Dave’s Challenge:

If you contend that this algorithm works only by sneaking in the answer (the Steiner shape) into the fitness test, please identify the precise code snippet where this frontloading is being performed.

I’ll identify it plain and simple, and call his bluff. The major front loading is in how selection is made. With the wrong selection description, the wrong target of opportunity, if any, will be hit. Simple!

Dave counts on a bit of obfuscation to make his work unreadable. He chooses an antiquated computer language known as FORTRAN to make his demands. “Lets invite UD software engineers to read my hieroglyphics and invite them to show where I sneaked the answer in!” Sheesh.

That said, I will identify an important part of his barely readable code, which, if removed will cause the genetic algorithm to miss the target. The fact that this section is essentially irreducibly complex is testament that intelligent design was needed to enable the genetic algorithm to do its thing.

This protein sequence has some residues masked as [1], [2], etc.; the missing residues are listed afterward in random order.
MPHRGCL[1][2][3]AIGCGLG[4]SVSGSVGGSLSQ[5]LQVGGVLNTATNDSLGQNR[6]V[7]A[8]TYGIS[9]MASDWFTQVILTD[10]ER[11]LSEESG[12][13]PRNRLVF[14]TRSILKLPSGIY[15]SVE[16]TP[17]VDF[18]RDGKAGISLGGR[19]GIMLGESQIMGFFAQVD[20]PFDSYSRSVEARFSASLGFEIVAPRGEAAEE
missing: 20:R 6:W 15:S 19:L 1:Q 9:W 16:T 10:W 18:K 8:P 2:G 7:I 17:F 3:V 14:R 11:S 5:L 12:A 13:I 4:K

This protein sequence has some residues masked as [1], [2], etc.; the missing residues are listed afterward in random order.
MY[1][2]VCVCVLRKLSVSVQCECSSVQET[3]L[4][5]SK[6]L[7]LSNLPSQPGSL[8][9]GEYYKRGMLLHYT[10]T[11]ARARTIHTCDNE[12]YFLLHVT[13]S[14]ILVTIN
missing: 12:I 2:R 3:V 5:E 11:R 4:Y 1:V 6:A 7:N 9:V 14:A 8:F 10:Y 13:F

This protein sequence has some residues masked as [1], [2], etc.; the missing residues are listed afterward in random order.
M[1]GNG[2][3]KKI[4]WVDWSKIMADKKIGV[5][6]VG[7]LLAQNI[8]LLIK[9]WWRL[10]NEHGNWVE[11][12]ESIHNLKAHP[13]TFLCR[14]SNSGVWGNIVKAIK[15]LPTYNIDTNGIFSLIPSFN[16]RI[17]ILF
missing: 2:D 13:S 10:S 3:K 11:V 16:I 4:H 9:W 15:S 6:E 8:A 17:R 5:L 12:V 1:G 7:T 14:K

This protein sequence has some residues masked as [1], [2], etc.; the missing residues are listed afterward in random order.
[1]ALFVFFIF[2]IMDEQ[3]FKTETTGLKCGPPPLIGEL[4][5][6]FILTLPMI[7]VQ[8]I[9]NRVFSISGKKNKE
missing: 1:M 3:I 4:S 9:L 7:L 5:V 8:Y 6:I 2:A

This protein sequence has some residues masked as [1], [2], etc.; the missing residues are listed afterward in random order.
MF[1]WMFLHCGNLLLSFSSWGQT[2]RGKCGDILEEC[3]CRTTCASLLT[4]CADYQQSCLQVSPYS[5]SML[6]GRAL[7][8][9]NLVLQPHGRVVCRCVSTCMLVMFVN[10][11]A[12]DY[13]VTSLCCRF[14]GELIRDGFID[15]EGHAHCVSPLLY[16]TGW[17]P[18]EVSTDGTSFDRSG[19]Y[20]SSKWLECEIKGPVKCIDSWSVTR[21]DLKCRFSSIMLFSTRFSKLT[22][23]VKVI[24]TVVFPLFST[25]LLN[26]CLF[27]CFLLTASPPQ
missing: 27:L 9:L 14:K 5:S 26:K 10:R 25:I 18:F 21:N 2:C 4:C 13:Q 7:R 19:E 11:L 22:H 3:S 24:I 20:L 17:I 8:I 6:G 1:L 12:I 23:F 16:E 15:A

If any section is even slightly re-written in a mindless way, the program likely misses the target at best and fails to even functionally compile at worst. I’m sorry the following link will look like hieroglyphics to some, but of necessity, I need to show it to call Dave’s bluff with it. Here is one of the many places where Dave sneaks the answer in:

Dave Thomas’s Code Bluff

Does Dave Thomas doubt me that I’ve identified where he snuck the answer in? How about we allow 5 random changes to the code segment I pointed to? Does he think such mindless modification can be introduced and the algorithm will still function? Do we think the GA will successfully hit the target (assuming the GA can even run) in the midst of 5 measly random changes? Will Dave run away from the fact that the above selection strategy needs intelligent design? Or will he represent that the above code segment came to be of its own accord, and that the selection strategy described by the above code is the product of blind mindless processes?? Will he continue to insist what he did is not sneaking the answer in?